Buckminster Fuller

R. Buckminster Fuller (July 12, 1895 – July 1, 1983) has been one of my heroes since I first learned of him when he designed the US exhibit for the 1967 World Expo in Montreal. I was twelve and I read several articles by him and about him. I learned about ephemeralism and synergism and the dymaxion globe and geodesic domes. Most importantly I learned to question authority. All the major and minor powers were and are squandering the resources of the world on war-making. If they would just wake up, they could realize if they spent all those resources on housing, feeding and caring for people, there would be abundance enough to share, and no need to go to war for anything. If we put our minds to “living lightly” on the earth, instead of bleeding her dry, there is plenty to go around for everyone.

Bucky Fuller was trained as an architect. He was known as an author, a systems engineer, an inventor, a philosopher, a scientist, a genius. He didn’t like being called an inventor, though he held dozens of patents. He felt he merely uncovered what was always there, or rearranged existing basic machines. This didn’t seem like a big deal to him, even if he were the first to do it in a certain way to solve a certain problem. He was always working to solve problems. He developed a discipline to rapidly get to REM sleep so he only required two 1 hour naps every day, allowing him 22 waking hours to work.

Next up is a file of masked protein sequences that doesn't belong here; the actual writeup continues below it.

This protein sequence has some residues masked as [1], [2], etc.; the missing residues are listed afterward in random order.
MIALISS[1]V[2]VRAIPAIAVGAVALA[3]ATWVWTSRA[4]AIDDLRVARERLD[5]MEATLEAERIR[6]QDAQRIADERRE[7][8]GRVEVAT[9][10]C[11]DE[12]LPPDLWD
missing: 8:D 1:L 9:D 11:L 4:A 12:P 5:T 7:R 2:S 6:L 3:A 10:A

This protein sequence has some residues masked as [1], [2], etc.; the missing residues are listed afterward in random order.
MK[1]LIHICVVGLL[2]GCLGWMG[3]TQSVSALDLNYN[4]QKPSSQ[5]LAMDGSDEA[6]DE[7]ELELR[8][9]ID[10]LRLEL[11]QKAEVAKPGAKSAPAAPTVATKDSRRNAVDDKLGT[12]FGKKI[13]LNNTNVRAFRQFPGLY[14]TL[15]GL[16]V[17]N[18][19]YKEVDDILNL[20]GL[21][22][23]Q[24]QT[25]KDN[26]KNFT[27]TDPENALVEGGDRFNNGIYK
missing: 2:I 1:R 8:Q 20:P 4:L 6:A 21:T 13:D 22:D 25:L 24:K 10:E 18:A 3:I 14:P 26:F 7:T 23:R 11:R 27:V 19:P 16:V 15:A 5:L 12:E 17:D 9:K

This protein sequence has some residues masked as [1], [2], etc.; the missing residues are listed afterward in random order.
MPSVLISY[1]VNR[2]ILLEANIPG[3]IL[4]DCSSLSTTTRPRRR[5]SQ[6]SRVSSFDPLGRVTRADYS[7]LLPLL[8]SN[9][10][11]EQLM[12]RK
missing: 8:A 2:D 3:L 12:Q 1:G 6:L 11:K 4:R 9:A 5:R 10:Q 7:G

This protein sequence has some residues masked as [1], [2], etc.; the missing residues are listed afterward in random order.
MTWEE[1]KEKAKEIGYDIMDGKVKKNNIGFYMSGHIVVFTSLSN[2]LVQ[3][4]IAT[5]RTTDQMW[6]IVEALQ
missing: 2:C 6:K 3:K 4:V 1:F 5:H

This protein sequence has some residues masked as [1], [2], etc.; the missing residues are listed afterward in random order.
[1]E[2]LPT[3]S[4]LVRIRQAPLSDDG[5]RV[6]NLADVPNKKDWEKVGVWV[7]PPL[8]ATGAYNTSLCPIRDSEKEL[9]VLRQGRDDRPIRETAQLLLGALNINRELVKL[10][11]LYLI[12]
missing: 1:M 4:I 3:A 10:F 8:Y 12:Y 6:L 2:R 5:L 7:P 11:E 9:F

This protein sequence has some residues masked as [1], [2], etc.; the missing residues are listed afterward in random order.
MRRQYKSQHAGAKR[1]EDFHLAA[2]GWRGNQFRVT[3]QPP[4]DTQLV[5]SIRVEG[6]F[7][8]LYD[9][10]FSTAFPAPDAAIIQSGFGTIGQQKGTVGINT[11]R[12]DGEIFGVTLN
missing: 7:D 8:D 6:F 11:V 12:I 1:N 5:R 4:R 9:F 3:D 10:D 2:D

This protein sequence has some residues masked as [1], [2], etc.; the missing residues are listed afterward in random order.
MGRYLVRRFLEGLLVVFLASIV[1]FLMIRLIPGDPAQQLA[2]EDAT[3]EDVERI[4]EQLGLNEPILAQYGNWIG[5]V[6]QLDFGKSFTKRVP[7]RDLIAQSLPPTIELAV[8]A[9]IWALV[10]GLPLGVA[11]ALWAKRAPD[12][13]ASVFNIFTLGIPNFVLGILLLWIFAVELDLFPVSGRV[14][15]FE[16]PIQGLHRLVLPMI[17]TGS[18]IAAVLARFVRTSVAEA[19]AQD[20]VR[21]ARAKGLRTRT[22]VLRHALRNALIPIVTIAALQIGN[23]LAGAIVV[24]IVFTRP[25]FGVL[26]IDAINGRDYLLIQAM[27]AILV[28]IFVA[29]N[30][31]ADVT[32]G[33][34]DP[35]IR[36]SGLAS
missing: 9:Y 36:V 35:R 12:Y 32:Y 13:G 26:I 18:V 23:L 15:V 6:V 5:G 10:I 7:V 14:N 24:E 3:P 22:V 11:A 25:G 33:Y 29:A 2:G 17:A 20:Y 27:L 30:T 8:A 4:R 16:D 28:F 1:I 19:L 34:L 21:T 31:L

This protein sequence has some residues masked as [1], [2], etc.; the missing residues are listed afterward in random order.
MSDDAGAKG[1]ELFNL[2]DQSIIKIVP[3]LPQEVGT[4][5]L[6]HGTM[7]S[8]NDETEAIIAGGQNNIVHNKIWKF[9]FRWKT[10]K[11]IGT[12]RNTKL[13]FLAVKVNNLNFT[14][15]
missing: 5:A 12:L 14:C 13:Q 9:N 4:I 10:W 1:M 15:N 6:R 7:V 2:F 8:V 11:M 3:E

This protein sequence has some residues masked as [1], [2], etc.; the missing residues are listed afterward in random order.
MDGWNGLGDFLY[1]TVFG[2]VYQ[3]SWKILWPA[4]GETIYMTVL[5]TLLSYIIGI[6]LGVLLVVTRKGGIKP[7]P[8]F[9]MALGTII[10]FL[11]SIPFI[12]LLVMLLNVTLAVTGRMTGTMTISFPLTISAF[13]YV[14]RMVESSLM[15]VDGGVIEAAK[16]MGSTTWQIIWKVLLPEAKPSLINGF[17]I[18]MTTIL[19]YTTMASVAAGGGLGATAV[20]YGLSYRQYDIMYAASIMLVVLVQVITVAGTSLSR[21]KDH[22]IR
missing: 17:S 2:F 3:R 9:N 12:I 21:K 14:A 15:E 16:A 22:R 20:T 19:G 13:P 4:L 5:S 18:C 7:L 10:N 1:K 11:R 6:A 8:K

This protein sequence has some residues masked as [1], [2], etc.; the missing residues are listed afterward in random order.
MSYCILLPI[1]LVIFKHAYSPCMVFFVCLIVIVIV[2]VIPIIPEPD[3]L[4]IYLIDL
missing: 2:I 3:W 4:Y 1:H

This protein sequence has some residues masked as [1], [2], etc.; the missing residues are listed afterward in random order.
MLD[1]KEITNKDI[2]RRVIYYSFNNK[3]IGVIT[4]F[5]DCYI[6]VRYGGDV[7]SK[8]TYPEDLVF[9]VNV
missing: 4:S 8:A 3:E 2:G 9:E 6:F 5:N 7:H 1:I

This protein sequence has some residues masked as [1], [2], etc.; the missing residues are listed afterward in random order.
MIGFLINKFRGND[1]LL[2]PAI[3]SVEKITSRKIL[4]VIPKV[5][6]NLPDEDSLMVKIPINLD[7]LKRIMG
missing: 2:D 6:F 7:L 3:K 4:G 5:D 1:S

I painted this based on a photo of Buckminster as a young man, because it was at age 28, when his 4 year-old daughter died of complications of polio that he went through a crisis of depression. He came out of it with a commitment to search for ways to make the world a better place, with an emphasis on affordable housing. He felt his daughter’s death was partly to blame on the poor, damp apartment they were living in.

“You never change things by fighting the existing reality. To change something, build a new model that makes the old model obsolete.”

“When I’m working on a problem, I never think about beauty.
But when I’ve finished, if the solution isn’t beautiful, I know it’s wrong.”

“Man knows so much and does so little.”

“The minute you begin to do what you really want to do,
it’s really a different kind of life.”

“Either war is obsolete or men are.”

R. Buckminster Fuller

The painting is acrylic on 12″ x 12″ stretched canvas.

Price: $150 including postage to US address.

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